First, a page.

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Just Past Three.

Mr. Guy Smiley,

Hallelujah!!!  You have started SLEEPING and it makes me want to hit the caps lock and sing your praises.  Thank you, sweet boy, for finally deciding that nighttime is the best time to sleep.  I don’t even care if you ever nap predictably during the day because you sleep at night.  (Remind me I said that.)  Your else close around 8.30 pm, you sleep until about 11.30 pm, you wake to eat, and then you’re lights out until 7.30 the next morning.  THANK YOU.  I can tie my shoes again without becoming confused.  I remembered how to use the coffee maker.  I don’t cry while brushing my teeth.  HallelujahHallelujahHallelujah!!!

And not only are you sleeping, but you’re such a happy guy when you wake up.  Instant smiles, instant cooing, kicking your legs and flapping your arms like the happiest chicken there ever was.  You remind me so much of your sister with your morning joyousness, but you bring your own smiley guy flair to things.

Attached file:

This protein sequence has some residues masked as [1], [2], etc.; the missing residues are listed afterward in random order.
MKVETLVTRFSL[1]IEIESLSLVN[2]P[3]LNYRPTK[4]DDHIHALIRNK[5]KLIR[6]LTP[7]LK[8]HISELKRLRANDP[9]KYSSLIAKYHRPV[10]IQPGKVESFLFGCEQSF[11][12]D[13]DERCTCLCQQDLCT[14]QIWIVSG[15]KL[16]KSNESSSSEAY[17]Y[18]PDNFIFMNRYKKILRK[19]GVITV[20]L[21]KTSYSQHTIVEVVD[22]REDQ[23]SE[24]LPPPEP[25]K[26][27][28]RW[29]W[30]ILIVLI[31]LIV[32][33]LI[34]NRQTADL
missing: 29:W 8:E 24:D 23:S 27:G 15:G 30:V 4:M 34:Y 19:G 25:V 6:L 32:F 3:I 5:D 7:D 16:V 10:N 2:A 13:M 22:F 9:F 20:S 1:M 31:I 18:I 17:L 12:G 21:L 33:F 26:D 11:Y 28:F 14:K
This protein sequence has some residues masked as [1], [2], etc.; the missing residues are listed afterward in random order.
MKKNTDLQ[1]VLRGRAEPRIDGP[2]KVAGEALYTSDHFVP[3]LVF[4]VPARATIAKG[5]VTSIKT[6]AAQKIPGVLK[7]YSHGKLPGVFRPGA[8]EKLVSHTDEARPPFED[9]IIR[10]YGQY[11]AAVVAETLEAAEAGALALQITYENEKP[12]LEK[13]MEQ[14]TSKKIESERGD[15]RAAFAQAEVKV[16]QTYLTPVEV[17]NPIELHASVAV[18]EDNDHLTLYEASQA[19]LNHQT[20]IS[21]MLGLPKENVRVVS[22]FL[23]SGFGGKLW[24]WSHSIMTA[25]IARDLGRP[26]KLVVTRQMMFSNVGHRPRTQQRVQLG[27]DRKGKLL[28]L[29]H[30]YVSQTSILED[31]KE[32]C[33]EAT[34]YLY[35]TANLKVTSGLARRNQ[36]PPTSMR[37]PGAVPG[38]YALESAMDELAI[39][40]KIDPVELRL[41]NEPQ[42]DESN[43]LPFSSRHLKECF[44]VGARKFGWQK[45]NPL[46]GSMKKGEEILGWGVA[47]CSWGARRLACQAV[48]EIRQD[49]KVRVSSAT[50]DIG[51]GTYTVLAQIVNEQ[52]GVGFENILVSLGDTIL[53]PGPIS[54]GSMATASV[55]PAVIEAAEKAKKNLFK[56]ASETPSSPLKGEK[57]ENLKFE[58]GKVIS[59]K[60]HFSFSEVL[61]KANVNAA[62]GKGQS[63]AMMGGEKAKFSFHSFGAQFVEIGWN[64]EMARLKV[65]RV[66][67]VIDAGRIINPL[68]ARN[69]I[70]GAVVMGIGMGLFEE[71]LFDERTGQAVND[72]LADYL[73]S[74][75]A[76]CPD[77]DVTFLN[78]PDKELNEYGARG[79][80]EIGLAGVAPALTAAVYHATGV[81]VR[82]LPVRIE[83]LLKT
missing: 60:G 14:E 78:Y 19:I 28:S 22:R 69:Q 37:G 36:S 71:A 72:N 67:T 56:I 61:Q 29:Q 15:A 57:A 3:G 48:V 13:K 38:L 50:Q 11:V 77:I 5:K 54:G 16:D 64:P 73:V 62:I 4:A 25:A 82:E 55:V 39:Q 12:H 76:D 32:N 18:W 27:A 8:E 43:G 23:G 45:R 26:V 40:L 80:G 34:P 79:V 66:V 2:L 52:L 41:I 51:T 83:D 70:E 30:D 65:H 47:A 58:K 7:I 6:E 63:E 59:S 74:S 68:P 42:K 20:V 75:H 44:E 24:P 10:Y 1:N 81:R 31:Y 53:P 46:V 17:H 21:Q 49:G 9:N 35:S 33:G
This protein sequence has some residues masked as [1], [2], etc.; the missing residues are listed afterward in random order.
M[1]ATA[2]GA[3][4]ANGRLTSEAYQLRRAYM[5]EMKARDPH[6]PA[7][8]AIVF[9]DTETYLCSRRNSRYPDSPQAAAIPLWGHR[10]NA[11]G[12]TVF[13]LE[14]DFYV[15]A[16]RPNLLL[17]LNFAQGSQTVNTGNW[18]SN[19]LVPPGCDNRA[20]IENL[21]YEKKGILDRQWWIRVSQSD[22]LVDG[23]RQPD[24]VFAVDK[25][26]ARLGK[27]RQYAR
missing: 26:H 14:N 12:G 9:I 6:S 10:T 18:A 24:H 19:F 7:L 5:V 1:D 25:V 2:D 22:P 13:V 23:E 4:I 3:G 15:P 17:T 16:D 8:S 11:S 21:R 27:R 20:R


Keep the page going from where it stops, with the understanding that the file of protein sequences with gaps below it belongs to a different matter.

We spent a lot of time together, you and I.  Big sister Birdy flies off to school every morning and Dad zips off to work, leaving you and I to try and make sense of the loads of emails, loads of laundry, and loads of diapers.  (That last one?  Ew.  Love you, but ew.)  You and I have done at least a dozen conference calls together, two or three video calls (those are tricky), and you’ve come to your first conference with me.  (Note:  Thanks, Tandem, for not thinking I was weird for bringing my mom and son to a conference with me, and to TCOYD for making my infant feel like part of the party.)  Working alongside you is a little complicated and sometimes distracted, but I’m inspired to keep pushing my boundaries because I want you to know that your mom is fueled by many interests and passions.  Just as I want you to be interested in so many different things.